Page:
Camping Coast to Coast with Kids: How to Make It Work

            When we took the troops west from New Jersey the second time, we made it to the Pacific Coast.  For a little over a month we traversed the United States, a beautiful country, taking in the Painted Desert, the Mississippi and Colorado Rivers, icy mountain lakes in Yosemite and Sequoia National Parks in California and Olympic National Park in the state of Washington, and the forests of the Colorado Rocky Mountains, the mighty California Redwoods, and the Hoh Rain Forest in Washington state.
One of the great sites in Rocky Mountain National Park, Colorado.
An alluvium fan at the bottom of the mountain left after a flood.
Yes, it’s true! The trailer became very… how shall I say it? “Cozy?” The trailer could “sleep” seven, it said in the owner’s manual, not sustain their sanity. By the time we got to the west coast, we had it down to a science. 
There was a floating schedule of who sat where in the travel van and at the dinner tables. See my post entitled “Keeping the Peace with Schedules” where I talk about how to create schedules to keep parents from tearing their hair out while driving and camping with kids.
The people with the longest arms in our family; i.e., my husband, our second daughter, and our son, sat on the ends of the dining tables as they could pass things between our two tables and reach things on the counters that couldn’t fit on the tables. 
The “thing” that we could never find when we needed it was the toothpaste, and the “thing” that was everywhere was the dirty laundry.  In fact, it ran around the camper at night. I heard it!
Our towels and bathing suits dried instantly while we camped in the desert, and the towels and suits stayed sopping wet once we reached the coast.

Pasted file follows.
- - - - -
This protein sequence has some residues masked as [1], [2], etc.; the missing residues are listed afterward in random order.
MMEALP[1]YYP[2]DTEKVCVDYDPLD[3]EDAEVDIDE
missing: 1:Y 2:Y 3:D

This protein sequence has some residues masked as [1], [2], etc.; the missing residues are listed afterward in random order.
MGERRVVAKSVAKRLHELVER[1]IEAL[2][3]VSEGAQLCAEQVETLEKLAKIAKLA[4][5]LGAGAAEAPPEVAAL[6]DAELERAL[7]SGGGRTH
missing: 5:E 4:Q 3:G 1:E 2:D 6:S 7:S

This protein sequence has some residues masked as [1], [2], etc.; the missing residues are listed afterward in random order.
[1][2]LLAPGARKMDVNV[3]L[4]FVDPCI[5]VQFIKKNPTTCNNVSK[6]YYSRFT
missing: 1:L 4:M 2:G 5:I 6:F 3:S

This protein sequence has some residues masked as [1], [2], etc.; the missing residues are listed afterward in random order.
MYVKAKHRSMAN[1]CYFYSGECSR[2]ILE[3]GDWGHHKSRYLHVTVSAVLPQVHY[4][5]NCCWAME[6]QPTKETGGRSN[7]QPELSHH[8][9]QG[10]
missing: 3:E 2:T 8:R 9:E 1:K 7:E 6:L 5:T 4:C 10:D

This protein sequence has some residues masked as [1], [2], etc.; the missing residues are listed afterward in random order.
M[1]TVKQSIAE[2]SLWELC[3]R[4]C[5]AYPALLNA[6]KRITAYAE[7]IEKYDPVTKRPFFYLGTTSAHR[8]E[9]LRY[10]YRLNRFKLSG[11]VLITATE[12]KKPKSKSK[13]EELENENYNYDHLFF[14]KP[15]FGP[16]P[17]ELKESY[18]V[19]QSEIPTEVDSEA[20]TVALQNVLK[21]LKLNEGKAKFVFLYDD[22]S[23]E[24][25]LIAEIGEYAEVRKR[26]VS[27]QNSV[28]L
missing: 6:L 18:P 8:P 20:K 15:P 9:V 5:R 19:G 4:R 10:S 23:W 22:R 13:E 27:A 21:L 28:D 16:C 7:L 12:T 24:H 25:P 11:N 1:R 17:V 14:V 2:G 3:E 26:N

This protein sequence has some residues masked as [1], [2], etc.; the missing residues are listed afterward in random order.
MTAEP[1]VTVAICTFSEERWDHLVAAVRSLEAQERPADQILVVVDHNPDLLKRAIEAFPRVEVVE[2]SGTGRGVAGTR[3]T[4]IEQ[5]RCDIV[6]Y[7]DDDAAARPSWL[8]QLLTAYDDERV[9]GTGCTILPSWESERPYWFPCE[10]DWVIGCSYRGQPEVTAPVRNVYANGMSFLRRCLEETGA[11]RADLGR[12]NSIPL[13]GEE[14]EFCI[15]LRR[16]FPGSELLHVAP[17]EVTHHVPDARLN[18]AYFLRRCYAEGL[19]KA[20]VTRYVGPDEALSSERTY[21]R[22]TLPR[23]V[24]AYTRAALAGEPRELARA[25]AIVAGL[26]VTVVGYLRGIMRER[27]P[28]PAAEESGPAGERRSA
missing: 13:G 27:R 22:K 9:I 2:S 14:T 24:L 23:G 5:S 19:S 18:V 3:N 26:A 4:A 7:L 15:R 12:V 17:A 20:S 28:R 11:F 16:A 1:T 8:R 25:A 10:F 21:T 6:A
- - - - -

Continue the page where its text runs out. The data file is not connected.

But we saw the county together.  The great Milky Way greeted us each night, stretching on forever as if God swished his wide, white paintbrush through the Heavens for all to see.  We saw shooting stars and the space station moving steadily across the night sky. 
We had black bear visit the campground in Sequoia National Park some nights, although never to our particular site.  We locked our food in bear lockers provided by the park. This is addressed in my post “Don’t Want This Hug.” 
Food should not be left in campers or tents as bears have a keen sense of smell. They have been known to slash through tents and campers to get at food, or what they consider food. Cosmetics, perfumes, and some shampoos have strong fragrances that bears can’t distinguish from food.  These items must be stored carefully if you bring them along on camping trips.
Our family went on nature hikes through the forests and mountains with rangers and saw black bear up close on this lengthy coast-to-coast camping trip.  The mighty Sequoia trees towered above us like sentinels standing guard over all the earth.  We stood inside their massive trunks, scarred by fire, yet still they tower and survive.  These broccoli-topped evergreen trees give new meaning to the word “awesome!” I describe some of our experiences in my post “A Real Live Giant:The Mighty Sequoias.” 
Fourth of July fireworks exploded amid orange cliffs in Nevada.  The Pacific Ocean and California and Washington beaches were windswept and brisk.  San Francisco really is straight up and straight down.  The roller coasters they call cable cars should come with seat belts.  They allow “goofy kids” (mine) to hang on the outside pointing and shouting, “Look Mom!  That road goes straight down.”  Mom couldn’t look.  She didn’t want to lose her place on the Rosary.